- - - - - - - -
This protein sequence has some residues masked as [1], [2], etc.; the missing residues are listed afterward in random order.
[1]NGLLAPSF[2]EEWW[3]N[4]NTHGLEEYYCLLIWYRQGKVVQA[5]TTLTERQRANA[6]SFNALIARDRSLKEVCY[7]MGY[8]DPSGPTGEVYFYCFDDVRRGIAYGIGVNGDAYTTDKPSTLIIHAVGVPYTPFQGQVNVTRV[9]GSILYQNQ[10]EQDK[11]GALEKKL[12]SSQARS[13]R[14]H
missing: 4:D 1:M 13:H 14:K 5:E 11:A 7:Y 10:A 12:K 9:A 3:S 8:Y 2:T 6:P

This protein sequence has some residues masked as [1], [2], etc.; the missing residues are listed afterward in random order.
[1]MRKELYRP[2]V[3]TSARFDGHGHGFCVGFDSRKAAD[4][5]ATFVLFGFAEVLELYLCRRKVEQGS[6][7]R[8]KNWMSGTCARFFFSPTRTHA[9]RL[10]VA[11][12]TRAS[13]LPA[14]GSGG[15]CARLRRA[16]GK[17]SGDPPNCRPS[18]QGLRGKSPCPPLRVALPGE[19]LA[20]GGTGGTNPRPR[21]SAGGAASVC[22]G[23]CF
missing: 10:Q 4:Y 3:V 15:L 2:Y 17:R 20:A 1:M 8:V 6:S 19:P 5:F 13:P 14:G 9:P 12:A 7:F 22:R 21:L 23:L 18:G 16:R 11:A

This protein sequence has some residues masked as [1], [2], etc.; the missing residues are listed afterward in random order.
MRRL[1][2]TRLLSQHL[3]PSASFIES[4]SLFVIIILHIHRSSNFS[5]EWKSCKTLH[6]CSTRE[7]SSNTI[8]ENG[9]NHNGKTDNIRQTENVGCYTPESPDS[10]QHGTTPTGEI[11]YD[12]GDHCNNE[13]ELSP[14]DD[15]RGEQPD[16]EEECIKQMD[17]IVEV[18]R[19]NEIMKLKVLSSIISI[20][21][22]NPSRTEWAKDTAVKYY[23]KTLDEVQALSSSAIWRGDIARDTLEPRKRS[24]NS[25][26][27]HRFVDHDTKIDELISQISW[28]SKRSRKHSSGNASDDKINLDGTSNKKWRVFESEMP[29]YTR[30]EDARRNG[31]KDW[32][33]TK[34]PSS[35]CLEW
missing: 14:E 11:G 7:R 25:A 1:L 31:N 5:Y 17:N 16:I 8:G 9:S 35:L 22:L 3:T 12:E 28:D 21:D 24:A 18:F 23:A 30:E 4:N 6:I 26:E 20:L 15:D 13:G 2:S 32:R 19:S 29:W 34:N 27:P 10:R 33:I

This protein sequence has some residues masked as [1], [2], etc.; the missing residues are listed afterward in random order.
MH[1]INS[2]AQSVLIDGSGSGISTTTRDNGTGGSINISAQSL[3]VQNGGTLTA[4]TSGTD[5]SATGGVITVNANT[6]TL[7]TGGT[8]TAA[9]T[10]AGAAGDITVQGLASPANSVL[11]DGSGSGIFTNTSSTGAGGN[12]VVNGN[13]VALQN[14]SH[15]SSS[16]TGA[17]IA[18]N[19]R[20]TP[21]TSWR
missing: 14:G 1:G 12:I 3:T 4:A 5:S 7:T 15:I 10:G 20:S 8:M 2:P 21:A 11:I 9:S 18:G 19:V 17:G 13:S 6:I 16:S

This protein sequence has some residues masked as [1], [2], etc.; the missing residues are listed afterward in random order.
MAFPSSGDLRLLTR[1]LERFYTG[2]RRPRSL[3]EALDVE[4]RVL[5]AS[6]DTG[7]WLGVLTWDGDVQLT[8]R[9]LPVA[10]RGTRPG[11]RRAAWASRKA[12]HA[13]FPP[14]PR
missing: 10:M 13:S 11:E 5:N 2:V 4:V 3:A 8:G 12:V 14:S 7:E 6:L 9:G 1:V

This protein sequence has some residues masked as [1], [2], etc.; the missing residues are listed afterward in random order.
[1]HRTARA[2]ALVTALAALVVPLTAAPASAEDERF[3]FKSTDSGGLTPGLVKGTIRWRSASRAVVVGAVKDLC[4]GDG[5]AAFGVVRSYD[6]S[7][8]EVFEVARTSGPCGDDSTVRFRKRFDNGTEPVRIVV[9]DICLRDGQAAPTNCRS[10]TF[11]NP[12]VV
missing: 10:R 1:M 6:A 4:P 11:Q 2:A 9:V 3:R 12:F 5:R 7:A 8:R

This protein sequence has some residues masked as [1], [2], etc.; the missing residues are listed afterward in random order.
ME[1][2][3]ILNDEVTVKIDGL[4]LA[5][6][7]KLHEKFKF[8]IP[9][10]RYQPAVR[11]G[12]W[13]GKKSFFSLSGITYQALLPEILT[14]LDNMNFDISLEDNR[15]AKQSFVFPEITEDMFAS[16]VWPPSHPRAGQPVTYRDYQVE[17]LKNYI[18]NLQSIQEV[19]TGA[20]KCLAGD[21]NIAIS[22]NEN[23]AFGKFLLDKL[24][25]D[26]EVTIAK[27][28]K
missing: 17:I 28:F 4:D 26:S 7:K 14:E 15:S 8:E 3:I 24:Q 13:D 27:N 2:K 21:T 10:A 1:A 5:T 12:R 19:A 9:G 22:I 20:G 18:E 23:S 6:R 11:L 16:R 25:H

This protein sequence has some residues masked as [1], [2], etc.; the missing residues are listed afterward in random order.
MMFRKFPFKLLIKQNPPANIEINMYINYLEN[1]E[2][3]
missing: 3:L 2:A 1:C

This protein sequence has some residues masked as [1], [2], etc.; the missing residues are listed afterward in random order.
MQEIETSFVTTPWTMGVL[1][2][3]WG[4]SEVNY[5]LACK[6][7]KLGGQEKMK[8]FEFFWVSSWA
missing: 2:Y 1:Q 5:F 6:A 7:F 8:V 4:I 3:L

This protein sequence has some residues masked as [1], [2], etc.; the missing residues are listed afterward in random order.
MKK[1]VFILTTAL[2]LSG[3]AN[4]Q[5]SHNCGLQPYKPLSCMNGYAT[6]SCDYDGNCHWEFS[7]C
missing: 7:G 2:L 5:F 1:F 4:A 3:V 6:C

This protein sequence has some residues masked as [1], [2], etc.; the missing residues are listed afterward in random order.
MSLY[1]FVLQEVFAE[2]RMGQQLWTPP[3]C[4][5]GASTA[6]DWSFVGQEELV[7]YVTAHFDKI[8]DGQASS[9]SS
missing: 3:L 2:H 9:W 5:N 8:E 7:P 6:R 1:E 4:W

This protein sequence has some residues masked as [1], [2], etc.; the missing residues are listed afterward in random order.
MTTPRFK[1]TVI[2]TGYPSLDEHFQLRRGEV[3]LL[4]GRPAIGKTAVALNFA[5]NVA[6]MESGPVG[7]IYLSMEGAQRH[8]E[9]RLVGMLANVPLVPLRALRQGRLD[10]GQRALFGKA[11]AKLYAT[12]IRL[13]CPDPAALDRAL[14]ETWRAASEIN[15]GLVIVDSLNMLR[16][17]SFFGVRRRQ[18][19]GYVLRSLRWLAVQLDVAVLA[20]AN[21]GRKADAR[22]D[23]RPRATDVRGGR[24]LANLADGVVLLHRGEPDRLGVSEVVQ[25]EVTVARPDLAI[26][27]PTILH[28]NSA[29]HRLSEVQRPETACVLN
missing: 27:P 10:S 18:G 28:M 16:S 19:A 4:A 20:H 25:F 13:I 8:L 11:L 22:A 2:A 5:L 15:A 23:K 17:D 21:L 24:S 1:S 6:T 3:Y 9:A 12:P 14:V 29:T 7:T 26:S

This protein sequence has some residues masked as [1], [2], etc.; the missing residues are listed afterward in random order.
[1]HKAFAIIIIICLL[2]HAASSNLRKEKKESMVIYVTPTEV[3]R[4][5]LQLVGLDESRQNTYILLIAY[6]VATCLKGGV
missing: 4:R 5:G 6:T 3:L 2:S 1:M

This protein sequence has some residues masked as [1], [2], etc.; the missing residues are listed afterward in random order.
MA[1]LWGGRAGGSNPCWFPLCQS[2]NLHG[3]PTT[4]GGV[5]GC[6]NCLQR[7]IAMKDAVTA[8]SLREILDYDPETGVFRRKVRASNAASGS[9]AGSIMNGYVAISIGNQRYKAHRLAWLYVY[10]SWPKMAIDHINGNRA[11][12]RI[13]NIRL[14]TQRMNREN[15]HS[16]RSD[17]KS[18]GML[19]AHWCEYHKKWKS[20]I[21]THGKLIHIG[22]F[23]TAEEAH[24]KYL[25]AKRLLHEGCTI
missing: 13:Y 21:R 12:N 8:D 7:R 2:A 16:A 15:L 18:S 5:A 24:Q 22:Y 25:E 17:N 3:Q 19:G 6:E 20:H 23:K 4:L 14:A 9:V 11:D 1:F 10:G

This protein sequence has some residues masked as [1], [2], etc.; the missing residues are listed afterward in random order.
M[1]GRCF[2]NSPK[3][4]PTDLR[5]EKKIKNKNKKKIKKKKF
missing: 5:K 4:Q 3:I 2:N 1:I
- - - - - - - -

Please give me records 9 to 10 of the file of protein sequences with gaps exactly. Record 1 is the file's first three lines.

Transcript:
This protein sequence has some residues masked as [1], [2], etc.; the missing residues are listed afterward in random order.
MQEIETSFVTTPWTMGVL[1][2][3]WG[4]SEVNY[5]LACK[6][7]KLGGQEKMK[8]FEFFWVSSWA
missing: 2:Y 1:Q 5:F 6:A 7:F 8:V 4:I 3:L

This protein sequence has some residues masked as [1], [2], etc.; the missing residues are listed afterward in random order.
MKK[1]VFILTTAL[2]LSG[3]AN[4]Q[5]SHNCGLQPYKPLSCMNGYAT[6]SCDYDGNCHWEFS[7]C
missing: 7:G 2:L 5:F 1:F 4:A 3:V 6:C